updated 4/18/2007 4:46:53 PM ET 2007-04-18T20:46:53

President Bush, increasing pressure on Sudan, said Wednesday the U.S. will tighten economic penalties and impose new ones if Sudan’s leader does not act quickly to stop the bloodshed in Darfur.

Bush said Omar al-Bashir’s government must allow U.N. support forces, facilitate deployment of a full U.N.-African Union peacekeeping force, end support of militias and let humanitarian aid get through.

“The world needs to act,” Bush said. “If President al-Bashir does not meet his obligations, the United States of America will act.”

Bush said the U.S. would bar certain companies from participating in the U.S. financial system, punish individuals responsible for violence and issue new penalties against Sudan’s government.

More than 200,000 people have been killed and 2.5 million displaced in the four-year conflict. It began when rebels from ethnic African tribes rose up against the Arab-led central government. The Khartoum government is accused of responding by unleashing the janjaweed militias of Arab nomads, who are blamed for indiscriminate killing. The government denies the charges.

“It is evil we’re now seeing in Sudan and we’re not going to back down,” Bush said.

Feingold wants action
Sen. Russ Feingold, chairman of the Senate Foreign Relations Subcommittee on African Affairs, said Congress has called for many of the steps Bush outlined.

“What is needed now is their quick and effective implementation and enforcement,” said Feingold, D-Wis. “We are long past the point of warnings.”

The current force of 7,000 AU peacekeepers has been unable to stop the fighting. About 2.5 million people have been driven from their homes and are living in poorly protected camps in the province and eastern Chad.

The United Nations and U.S. have pushed Sudan to accept thousands more U.N. troops to build up a combined AU-U.N. force of 20,000. Al-Bashir repeatedly has rejected a U.N. force, but his recent agreement to accept 3,000 U.N. troops could be a sign that the pressure is beginning to have an effect.

Broken promises
Sudan’s government, however, has reversed position in the past after appearing to agree to a peacekeeping mission.

“His regime makes promises, signs agreements and makes pledges — only to hedge, qualify and renege on their commitments,” said David C. Rubenstein, director of the Save Darfur Coalition. “President Bashir has been one broken promise after another, and we fear this concession may be an extension of that trend.”

Bush said he wants to give U.N. Secretary-General Ban Ki-moon more time to pursue diplomatic efforts. But Bush said the U.S. would take action if al-Bashir does not move quickly. Bush did not say how long he would wait.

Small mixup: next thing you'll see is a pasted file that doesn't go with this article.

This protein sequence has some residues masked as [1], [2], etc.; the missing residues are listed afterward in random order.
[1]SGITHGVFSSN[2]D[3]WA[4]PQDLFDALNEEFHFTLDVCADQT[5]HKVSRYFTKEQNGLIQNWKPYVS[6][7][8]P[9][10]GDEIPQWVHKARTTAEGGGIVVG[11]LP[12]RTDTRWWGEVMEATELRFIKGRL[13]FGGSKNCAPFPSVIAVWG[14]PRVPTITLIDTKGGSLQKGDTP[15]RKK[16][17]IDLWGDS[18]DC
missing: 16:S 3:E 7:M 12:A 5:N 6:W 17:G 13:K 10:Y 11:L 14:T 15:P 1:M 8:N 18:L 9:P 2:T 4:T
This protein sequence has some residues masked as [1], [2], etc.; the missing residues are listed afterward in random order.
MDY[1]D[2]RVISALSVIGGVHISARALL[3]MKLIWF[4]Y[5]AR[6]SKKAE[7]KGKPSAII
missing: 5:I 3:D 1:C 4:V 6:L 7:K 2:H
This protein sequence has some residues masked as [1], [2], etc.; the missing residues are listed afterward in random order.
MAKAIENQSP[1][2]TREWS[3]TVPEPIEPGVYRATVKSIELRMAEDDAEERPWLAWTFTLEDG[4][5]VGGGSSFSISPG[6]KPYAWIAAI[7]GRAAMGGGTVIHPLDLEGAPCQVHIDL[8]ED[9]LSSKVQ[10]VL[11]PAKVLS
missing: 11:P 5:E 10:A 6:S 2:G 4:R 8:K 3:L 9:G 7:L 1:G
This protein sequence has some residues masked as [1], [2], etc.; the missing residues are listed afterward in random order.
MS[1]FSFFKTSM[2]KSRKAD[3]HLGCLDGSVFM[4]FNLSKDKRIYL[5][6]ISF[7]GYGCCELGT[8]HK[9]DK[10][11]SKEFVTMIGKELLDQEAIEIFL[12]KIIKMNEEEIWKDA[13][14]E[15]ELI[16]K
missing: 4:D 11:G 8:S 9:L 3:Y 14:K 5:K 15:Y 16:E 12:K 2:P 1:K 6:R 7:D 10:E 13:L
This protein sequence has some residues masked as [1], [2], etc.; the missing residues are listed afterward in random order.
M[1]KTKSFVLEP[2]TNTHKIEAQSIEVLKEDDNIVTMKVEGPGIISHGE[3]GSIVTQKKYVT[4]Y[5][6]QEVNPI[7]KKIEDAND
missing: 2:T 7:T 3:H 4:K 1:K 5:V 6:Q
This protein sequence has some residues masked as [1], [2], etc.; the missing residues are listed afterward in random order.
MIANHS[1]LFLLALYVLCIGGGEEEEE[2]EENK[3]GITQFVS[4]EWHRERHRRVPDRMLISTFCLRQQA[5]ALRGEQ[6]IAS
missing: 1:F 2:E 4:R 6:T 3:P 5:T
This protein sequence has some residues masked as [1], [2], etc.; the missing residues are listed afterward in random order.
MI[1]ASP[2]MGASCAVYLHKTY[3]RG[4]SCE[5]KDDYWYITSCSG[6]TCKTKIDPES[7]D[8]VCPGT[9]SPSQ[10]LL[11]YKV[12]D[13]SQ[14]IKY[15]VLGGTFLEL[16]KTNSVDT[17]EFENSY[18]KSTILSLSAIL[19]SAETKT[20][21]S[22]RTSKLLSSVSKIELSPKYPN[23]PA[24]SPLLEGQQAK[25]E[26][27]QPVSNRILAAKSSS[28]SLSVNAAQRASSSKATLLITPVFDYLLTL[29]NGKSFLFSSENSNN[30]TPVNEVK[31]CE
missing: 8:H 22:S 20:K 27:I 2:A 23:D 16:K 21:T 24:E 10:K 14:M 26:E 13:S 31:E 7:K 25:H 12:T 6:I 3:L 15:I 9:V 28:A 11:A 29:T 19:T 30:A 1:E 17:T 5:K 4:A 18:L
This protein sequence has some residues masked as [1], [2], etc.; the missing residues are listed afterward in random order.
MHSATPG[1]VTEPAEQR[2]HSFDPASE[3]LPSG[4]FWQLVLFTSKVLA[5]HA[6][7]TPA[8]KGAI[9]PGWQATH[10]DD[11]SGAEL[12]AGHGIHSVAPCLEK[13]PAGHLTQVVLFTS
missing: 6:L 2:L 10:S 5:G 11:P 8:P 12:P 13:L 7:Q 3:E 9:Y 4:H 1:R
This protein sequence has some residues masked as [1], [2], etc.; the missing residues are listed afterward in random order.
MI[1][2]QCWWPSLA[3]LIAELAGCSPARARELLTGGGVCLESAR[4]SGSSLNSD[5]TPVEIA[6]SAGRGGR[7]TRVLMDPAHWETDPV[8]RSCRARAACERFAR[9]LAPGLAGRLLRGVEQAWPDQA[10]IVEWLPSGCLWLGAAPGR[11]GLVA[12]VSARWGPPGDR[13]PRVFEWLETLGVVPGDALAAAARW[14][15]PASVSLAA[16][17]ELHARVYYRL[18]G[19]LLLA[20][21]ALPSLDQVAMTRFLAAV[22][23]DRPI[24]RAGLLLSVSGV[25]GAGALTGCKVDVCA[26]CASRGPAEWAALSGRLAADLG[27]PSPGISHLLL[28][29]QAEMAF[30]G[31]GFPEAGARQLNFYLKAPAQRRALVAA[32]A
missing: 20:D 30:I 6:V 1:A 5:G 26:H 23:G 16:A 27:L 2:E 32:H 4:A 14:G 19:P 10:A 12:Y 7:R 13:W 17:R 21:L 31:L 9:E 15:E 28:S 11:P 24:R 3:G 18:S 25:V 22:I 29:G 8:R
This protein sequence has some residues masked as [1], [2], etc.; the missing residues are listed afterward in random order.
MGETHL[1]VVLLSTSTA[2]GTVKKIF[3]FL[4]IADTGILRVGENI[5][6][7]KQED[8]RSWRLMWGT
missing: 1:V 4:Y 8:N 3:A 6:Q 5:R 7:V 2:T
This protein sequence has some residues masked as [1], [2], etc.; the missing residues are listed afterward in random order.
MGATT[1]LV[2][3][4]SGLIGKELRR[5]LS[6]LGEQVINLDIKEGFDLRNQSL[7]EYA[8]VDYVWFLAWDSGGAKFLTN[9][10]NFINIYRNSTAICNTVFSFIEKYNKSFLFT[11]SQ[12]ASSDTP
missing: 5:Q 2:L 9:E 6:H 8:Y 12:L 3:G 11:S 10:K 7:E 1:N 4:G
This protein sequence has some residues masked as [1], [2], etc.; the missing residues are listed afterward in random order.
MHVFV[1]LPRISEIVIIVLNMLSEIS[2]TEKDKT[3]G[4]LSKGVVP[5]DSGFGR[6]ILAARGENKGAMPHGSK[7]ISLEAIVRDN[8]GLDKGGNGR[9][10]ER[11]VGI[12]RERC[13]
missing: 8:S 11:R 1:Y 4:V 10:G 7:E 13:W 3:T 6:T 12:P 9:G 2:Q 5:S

The Treasury Department will tighten economic penalties, allowing the Bush administration to block any of the Sudan government’s dollar transactions in the U.S. Also, 29 companies owned or controlled by the Sudanese government will join a list that makes it a crime for American companies and individuals to do business with them.

People held responsible for the violence in Darfur will face similar financial penalties, “calling the world’s attention to their crimes,” Bush said.

Rice to draft new resolution
Bush is directing Secretary of State Condoleezza Rice to prepare a U.N. Security Council resolution for new penalties against Sudan’s government and those found to be violating human rights or obstructing peace.

The resolution would expand an embargo on arms sales, prohibit Sudan’s government from conducting offensive military flights over Darfur and strengthen the U.S. ability to monitor and report any violations, Bush said.

The U.S. on Thursday planned to send a senior diplomat to South Africa, which now holds the presidency of the Security Council. Assistant Secretary of State Kristen Silverberg will focus on Darfur, as did Deputy Secretary of State John Negroponte during his recent trip to Sudan, Chad, Libya and Mauritania.

“That kind of diplomatic interaction is going to be replicated all around the globe, with the thought in mind that we may well have to act on a Security Council resolution,” department spokesman Sean McCormack told reporters. “This is designed to send a clear message of the seriousness of our intent.”

Remembering the Holocaust
Bush spoke at the U.S. Holocaust Museum to a crowd that included Holocaust survivors. He honored Liviu Librescu, a Holocaust survivor who died trying to keep a gunman from shooting his students in the killing spree at Virginia Tech. Librescu, an aeronautics engineer and teacher at the school for 20 years, saved the lives of several students by using his body to barricade a classroom door before he was gunned down in Monday’s massacre.

“We take strength from his example,” Bush said.

This week marks the National Days of Remembrance of the Holocaust in which Nazi Germany and its collaborators killed an estimated 6 million Jews.

When the president arrived at the museum, several dozen demonstrators were outside pleading for more urgent action to resolve the crisis in Darfur, where thousands of people are dying each month from a lack of food, water, health care and shelter in the desert.

Before Bush spoke, he viewed an exhibit on anti-Semitism and one titled “Genocide Emergency Darfur: Who will survive today?” He looked at photographs of refugees and victims from the region and saw satellite imagery of the region on a computer.

© 2013 The Associated Press. All rights reserved. This material may not be published, broadcast, rewritten or redistributed.

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